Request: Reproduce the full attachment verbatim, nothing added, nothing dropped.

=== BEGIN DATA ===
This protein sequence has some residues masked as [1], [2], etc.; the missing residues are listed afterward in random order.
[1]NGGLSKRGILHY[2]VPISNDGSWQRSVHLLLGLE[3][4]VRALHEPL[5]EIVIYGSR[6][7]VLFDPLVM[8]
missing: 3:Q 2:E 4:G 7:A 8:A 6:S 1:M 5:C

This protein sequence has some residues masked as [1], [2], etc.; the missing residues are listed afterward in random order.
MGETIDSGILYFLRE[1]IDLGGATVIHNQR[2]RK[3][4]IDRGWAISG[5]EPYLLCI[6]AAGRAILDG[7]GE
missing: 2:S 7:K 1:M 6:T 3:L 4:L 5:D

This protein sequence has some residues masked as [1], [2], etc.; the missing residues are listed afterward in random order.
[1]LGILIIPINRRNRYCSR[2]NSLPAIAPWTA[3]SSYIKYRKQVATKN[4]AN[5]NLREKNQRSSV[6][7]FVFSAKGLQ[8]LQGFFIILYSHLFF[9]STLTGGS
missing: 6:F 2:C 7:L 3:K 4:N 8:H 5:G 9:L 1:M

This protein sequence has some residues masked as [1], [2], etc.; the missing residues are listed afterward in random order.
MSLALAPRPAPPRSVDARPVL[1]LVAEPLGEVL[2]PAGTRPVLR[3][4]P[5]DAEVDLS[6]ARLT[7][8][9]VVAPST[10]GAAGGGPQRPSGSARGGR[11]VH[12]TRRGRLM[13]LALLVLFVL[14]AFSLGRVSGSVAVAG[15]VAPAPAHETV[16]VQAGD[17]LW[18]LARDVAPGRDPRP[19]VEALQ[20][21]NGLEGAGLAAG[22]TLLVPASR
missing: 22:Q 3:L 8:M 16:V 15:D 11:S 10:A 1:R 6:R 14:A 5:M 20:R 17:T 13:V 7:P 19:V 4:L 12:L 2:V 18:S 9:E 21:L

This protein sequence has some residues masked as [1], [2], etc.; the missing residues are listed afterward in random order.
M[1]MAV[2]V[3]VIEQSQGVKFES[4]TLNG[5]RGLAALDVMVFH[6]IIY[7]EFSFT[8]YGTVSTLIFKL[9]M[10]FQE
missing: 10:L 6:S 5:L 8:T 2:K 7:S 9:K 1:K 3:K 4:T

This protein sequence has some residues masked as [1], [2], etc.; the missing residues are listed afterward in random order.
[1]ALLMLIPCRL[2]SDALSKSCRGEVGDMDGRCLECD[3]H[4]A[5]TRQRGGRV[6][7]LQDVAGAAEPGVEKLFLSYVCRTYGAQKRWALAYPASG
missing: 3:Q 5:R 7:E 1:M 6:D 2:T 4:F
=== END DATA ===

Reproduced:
This protein sequence has some residues masked as [1], [2], etc.; the missing residues are listed afterward in random order.
[1]NGGLSKRGILHY[2]VPISNDGSWQRSVHLLLGLE[3][4]VRALHEPL[5]EIVIYGSR[6][7]VLFDPLVM[8]
missing: 3:Q 2:E 4:G 7:A 8:A 6:S 1:M 5:C

This protein sequence has some residues masked as [1], [2], etc.; the missing residues are listed afterward in random order.
MGETIDSGILYFLRE[1]IDLGGATVIHNQR[2]RK[3][4]IDRGWAISG[5]EPYLLCI[6]AAGRAILDG[7]GE
missing: 2:S 7:K 1:M 6:T 3:L 4:L 5:D

This protein sequence has some residues masked as [1], [2], etc.; the missing residues are listed afterward in random order.
[1]LGILIIPINRRNRYCSR[2]NSLPAIAPWTA[3]SSYIKYRKQVATKN[4]AN[5]NLREKNQRSSV[6][7]FVFSAKGLQ[8]LQGFFIILYSHLFF[9]STLTGGS
missing: 6:F 2:C 7:L 3:K 4:N 8:H 5:G 9:L 1:M

This protein sequence has some residues masked as [1], [2], etc.; the missing residues are listed afterward in random order.
MSLALAPRPAPPRSVDARPVL[1]LVAEPLGEVL[2]PAGTRPVLR[3][4]P[5]DAEVDLS[6]ARLT[7][8][9]VVAPST[10]GAAGGGPQRPSGSARGGR[11]VH[12]TRRGRLM[13]LALLVLFVL[14]AFSLGRVSGSVAVAG[15]VAPAPAHETV[16]VQAGD[17]LW[18]LARDVAPGRDPRP[19]VEALQ[20][21]NGLEGAGLAAG[22]TLLVPASR
missing: 22:Q 3:L 8:M 16:V 15:D 11:S 10:A 1:R 6:R 14:A 5:M 20:R 17:T 13:V 7:P 19:V 4:L 12:L 2:V 18:S 9:E 21:L

This protein sequence has some residues masked as [1], [2], etc.; the missing residues are listed afterward in random order.
M[1]MAV[2]V[3]VIEQSQGVKFES[4]TLNG[5]RGLAALDVMVFH[6]IIY[7]EFSFT[8]YGTVSTLIFKL[9]M[10]FQE
missing: 10:L 6:S 5:L 8:T 2:K 7:S 9:K 1:K 3:K 4:T

This protein sequence has some residues masked as [1], [2], etc.; the missing residues are listed afterward in random order.
[1]ALLMLIPCRL[2]SDALSKSCRGEVGDMDGRCLECD[3]H[4]A[5]TRQRGGRV[6][7]LQDVAGAAEPGVEKLFLSYVCRTYGAQKRWALAYPASG
missing: 3:Q 5:R 7:E 1:M 6:D 2:T 4:F